Out-Law News | 14 Oct 2020 | 5:16 pm | 3 min. read
Speaking at this year's Pensions and Lifetime Savings Association (PLSA) annual conference, Guy Opperman said that he was "optimistic" that the bill, which includes new climate change reporting requirements for large occupational schemes, would pass through the UK parliament before the end of the year. The Financial Conduct Authority (FCA) has also recently confirmed its intention to align climate risk reporting requirements for the schemes that it regulates with those set out in the Pension Schemes Bill.
Addressing the conference, Opperman described climate change as "a defining issue of our time", carrying potentially far greater risks to pension savings than those of natural variations in markets and interest rates.
Opperman was speaking on the same day that the PLSA published a new report (38-page / 4MB PDF) setting out ways to tackle what it described as "the barriers preventing pension funds from fully embracing climate-aware investment". Its recommendations, which it developed in conjunction with leading pension funds, include harmonised definitions of climate-aware investment terms, more widespread adoption of the Taskforce on Climate-related Financial Disclosures (TCFD) recommendations around reporting and more training for trustees on environmental, social and governance (ESG) issues.
Partner, Head of Office, London and Head of Pensions & Long-Term Savings
The enormity of the climate change challenge calls for teamwork across the pensions industry - not just at the regulatory level, but also within every scheme.
Pensions expert Carolyn Saunders of Pinsent Masons, the law firm behind Out-Law, said: "The enormity of the climate change challenge calls for teamwork across the industry - not just at the regulatory level, but also within every scheme".
"Dealing effectively with climate risks and opportunities must and will change forever the relationships between trustees and their investment advisers and asset managers. Much closer collaboration and information-sharing will be needed as we all learn together how best to address these issues for the benefit of members," she said.
Pension scheme trustees are currently required to disclose how they take account of ESG factors, including climate change, to the extent that these may have a material impact on scheme members' savings. The Pension Schemes Bill will, once enacted, go much further, by requiring the largest schemes to assess the impact of climate change on their investments and to report that information to scheme members.
A consultation on the reporting requirements, which the government has proposed follow the 11 recommendations of the TCFD, closed last week. Opperman told the conference that there were 92 responses to this consultation, the vast majority of which were in favour. The requirements would initially apply to schemes with £5 billion or more in assets as well as to authorised master trusts, and would be extended to smaller schemes on a phased basis.
Opperman's speech covered a number of topical issues relevant to the pensions industry in addition to climate change including the regulation of defined benefit (DB) 'superfunds'; pension dashboards; auto-enrolment contributions; and financial inclusion. Opperman said that he was a "passionate supporter" of superfunds; and that substantive governance legislation would follow later in this parliamentary session, building on the interim regime put in place in response to the Covid-19 pandemic.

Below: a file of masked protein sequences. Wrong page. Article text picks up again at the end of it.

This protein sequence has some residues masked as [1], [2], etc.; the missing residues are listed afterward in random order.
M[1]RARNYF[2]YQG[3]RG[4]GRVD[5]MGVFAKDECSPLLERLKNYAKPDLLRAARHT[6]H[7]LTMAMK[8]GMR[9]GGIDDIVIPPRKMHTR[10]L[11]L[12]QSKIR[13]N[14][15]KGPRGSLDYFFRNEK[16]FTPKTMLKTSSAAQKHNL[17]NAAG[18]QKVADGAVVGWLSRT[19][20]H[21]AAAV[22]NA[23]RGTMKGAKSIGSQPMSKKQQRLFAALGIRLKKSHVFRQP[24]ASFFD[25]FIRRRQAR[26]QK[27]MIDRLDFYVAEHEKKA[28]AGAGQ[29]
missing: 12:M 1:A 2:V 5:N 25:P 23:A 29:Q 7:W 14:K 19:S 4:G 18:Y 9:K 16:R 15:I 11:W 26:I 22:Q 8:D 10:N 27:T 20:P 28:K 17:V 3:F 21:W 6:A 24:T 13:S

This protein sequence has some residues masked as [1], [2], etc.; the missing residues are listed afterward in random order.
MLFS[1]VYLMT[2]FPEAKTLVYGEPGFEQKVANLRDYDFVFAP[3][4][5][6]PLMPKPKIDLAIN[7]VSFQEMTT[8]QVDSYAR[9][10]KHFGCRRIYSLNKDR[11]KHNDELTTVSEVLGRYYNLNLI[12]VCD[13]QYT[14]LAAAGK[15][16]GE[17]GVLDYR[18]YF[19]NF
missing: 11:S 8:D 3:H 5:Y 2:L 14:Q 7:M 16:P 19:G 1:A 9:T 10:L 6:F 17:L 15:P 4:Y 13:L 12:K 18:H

On the stronger powers for The Pensions Regulator (TPR) contained in the Pension Schemes Bill, including criminal sanctions, Opperman said that further guidance from the regulator and secondary legislation would follow before these were introduced. He emphasised that the purpose of the new sanctions was to protect pension scheme members and not to "frustrate legitimate business activity carried out in good faith".
Carolyn Saunders said that the implication of Opperman's comments was that these new powers, which had provoked considerable debate in the House of Lords, would remain unchanged.
"Whether the promised guidance will alleviate the industry's legitimate concerns remains to be seen," she said. "As currently drafted, these sanctions extend considerably beyond their intended scope of punishing those who wilfully or recklessly mishandle scheme assets."
Opperman said that a "legitimate debate and discussion" was needed over future auto-enrolment contribution increases. However, given the current state of the economy and increased burdens for businesses imposed by recent increases to the living wage, this would not be looked at in detail until next year. The government would look to international comparisons in order to inform this work, he said.
The minister also ruled out amending the Pension Schemes Bill to give trustees more powers to halt suspicious pension transfers, as called for by the Pension Scams Industry Group (PSIG). Members of the House of Commons Work and Pensions Committee had tabled a PSIG amendment to the bill, which would have brought in a condition that the statutory right to a transfer could have been removed depending on the results of due diligence undertaken by trustees in relation to an intended transfer to a suspicious-looking pension scheme.
Ben Fairhead of Pinsent Masons, who is a member of the PSIG, said that Opperman had addressed the proposed amendment in a letter to committee chair Stephen Timms (7-page / 814KB PDF) which was made public last week.
"This letter seems to suggest that the door might have been opened to allowing trustees to assert that the statutory right does not exist in circumstances where certain 'red flags' appear on a transfer request," he said. "This would, if correct, be a significant breakthrough in tackling scam transfer requests, although the letter is a little ambiguous as to the circumstances in which this could apply."
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